• 4. Metropolitan Community College COURSE OUTLINE FORM (Page 4 of 5) COURSE REQUIREMENTS/EVALUATION: COURSE OBJECTIVES/ASSESSMENT MEASURES COURSE OBJECTIVES ASSESSMENT MEASURES 1. Students will demonstrate an understanding of the 1a. Students will be tested in the classroom on the properties of solutions in terms of composition, basic properties and uses of solutions including concentration, polarity, electrolyte, osmosis and calculations related to composition and osmotic pressure and the role of solutions in concentration. chemical and physiological systems.       1b. Students will perform laboratory experiments on the properties of solutions. They will demonstrate their understanding by submitting a lab report on their results. A minimum average score of 70% is required for both types of assessment.       2. Students will demonstrate and understanding of 2a. Students will be tested in the classroom on the the properties acids, bases and buffers and their basic properties of acids, bases and buffers. role in chemical and physiological systems. Testing will including calculations related to       composition and concentration as well as writing chemical equations to illustrate their chemical behavior. 2b. Students will perform laboratory experiments on the properties of acids, bases and buffers. They will demonstrate their understanding by submitting a lab report on their results. A minimum average score of 70% is required for both types of assessment. 3. Students will demonstrate and understanding of 3. Students will be tested in the classroom on the radioactivity including nuclear decay, nuclear basic properties of nuclear chemistry including detection and protection and the use of reactions and calculations based on nuclear decay. radioactivity in nuclear medicine.       A minimum average score of 70% is required.       ESO Revised 3-13-01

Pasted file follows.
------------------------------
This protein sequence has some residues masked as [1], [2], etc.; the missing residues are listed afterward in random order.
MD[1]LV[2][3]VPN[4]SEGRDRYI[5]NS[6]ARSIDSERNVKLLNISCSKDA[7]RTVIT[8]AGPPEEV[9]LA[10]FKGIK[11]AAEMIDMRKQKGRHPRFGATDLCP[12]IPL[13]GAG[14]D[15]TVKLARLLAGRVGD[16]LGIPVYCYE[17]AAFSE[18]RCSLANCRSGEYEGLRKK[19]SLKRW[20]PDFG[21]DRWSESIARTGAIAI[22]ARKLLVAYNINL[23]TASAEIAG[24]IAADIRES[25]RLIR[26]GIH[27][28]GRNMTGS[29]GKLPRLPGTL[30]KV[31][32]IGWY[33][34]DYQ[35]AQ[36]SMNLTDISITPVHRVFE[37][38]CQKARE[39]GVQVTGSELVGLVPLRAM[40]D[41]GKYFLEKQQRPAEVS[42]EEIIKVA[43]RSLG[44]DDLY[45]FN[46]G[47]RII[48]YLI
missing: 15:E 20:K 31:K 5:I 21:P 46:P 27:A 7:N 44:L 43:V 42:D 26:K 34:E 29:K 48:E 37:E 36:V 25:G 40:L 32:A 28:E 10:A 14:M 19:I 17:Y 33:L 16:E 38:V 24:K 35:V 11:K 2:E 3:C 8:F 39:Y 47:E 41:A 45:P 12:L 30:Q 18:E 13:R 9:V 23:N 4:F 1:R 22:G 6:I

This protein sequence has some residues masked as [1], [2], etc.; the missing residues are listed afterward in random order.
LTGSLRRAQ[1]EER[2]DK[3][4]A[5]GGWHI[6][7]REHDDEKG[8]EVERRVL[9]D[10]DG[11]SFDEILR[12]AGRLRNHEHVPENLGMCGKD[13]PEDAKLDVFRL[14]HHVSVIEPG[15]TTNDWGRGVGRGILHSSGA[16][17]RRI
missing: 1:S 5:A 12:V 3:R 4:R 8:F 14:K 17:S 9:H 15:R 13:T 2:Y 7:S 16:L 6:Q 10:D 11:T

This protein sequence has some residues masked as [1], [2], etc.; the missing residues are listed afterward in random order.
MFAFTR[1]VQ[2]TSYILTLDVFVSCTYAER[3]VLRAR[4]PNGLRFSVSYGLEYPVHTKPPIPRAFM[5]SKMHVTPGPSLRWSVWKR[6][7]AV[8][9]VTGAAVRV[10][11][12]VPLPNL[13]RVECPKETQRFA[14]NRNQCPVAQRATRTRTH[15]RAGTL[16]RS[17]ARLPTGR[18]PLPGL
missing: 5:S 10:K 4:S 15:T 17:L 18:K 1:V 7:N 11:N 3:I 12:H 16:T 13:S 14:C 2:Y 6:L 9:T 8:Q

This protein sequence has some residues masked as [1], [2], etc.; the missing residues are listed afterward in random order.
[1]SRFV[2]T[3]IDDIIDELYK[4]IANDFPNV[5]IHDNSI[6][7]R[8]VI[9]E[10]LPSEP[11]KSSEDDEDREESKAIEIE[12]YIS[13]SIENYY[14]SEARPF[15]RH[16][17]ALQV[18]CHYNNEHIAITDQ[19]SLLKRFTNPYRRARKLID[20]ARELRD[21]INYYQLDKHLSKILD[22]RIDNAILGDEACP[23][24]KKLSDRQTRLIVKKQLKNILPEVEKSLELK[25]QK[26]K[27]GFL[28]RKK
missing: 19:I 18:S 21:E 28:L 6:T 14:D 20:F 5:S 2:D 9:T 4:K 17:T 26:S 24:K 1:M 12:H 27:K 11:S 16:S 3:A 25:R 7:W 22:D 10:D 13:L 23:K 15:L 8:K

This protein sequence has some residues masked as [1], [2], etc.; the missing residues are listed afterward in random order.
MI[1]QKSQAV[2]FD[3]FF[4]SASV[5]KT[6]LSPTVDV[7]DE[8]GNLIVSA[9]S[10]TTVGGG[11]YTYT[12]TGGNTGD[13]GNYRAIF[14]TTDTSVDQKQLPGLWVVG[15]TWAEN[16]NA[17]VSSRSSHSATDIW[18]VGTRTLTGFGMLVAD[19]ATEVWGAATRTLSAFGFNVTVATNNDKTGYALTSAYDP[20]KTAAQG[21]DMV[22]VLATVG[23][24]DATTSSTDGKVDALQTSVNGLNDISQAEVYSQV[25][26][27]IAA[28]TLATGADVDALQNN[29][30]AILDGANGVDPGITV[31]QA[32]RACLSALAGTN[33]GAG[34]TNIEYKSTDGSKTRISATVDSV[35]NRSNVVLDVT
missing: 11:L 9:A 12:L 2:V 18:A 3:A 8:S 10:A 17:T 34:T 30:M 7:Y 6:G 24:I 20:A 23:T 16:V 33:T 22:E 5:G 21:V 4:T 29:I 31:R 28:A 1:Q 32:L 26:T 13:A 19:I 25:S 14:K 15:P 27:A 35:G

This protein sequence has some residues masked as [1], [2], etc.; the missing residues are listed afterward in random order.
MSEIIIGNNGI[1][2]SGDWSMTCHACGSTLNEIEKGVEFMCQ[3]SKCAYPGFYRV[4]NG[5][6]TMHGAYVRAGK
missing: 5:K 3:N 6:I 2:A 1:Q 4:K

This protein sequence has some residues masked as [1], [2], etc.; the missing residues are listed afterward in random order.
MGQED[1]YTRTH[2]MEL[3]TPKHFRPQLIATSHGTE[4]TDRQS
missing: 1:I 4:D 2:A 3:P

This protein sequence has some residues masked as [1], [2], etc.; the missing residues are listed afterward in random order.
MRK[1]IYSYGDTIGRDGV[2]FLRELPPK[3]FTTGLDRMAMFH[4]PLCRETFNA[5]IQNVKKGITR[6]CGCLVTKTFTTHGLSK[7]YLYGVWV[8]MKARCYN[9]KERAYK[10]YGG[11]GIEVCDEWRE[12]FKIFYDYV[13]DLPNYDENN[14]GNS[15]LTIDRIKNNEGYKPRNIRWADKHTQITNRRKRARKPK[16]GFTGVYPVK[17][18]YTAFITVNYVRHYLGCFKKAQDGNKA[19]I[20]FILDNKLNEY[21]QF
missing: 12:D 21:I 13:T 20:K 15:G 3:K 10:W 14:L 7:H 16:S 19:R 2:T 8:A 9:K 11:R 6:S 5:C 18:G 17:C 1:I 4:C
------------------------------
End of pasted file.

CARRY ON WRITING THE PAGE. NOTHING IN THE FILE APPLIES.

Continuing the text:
• 5. Metropolitan Community College COURSE OUTLINE FORM (Page 5 of 5) 4. Students will describe in very general terms the 4a. Students will be tested in the classroom on the basic principles of organic chemistry including basic properties of acids, bases and buffers. structural features, properties and functional Testing will including calculations related to group classifications. composition and concentration as well as writing chemical equations to illustrate their chemical behavior. 4b. Students will perform laboratory experiments on the properties of acids, bases and buffers. They will demonstrate their understanding by submitting a lab report on their results. A minimum average score of 70% is required for both types of assessment.       5. demonstrate the ability to perform lab 5. Students are required to perform laboratory experiments safely, to interpret the data collected experiments throughout the course and to submit and to draw reasonable conclusions based on the reports. Questions asked in the lab reports will be experimental data used to assess student comprehension of the concepts being illustrated in the laboratory exercise. A minimum average score of 70% is required. ESO Revised 3-13-01